“SECOND Act” looks through fantasy-coloured glasses at a Hollywood view of fraud’s rewards.
Writers Justin Zackham and Elaine Goldsmith-Thomas have given director Peter Segal a plot that exemplifies wishful thinking mixed with predictability, paints a choice collection of improbabilities with blue-skies optimism and appeals to our better judgement by presenting fake realities in a package that, I have to admit, is entertaining and charming despite those defects.
Maya (Jennifer Lopez) is assistant manager in a department store. After 15 years, she’s good at management without any academic qualification. When she gets passed over for promotion, she leaves in high dudgeon. She applies for an executive job at a big family-owned conglomerate.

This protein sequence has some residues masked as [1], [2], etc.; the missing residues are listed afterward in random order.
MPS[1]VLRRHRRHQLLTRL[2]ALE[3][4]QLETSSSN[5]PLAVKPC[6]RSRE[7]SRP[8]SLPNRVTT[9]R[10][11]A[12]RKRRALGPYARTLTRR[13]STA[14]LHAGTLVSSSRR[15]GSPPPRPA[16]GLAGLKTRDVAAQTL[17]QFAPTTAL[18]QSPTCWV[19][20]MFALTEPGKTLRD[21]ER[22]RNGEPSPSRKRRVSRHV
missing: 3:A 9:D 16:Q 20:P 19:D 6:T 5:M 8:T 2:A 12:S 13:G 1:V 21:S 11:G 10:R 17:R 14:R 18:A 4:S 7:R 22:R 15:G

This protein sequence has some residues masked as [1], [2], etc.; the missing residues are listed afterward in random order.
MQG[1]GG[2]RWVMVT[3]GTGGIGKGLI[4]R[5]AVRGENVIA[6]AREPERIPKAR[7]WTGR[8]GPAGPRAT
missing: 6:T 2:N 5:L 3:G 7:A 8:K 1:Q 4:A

Without her knowledge, the son of a friend in the store has confected a fake CV for her on Facebook. It’s an absolute cracker, waiting to be tested in the recruitment market-place. The CEO’s daughter dislikes the possibility that Maya may get the job. Nobody asks the right questions about her qualifications until after she gets the job anyway.
From that point, its heigh ho and away we go through the ups and downs that precede career glory for Maya (using the ginkgo tree’s leaves as the basis for a single cosmetic that does everything a woman needs to protect and improve her complexion) before resolution of all the niggly little issues that have confronted her since the film began. It’s a good, if mindless, escape from summer’s heat in an air-conditioned cinema, demonstrating once again that happy endings are de rigueur in Hollywood and that crime can pay if it’s not life-threatening and you ‘fess up to it in time.
At all cinemas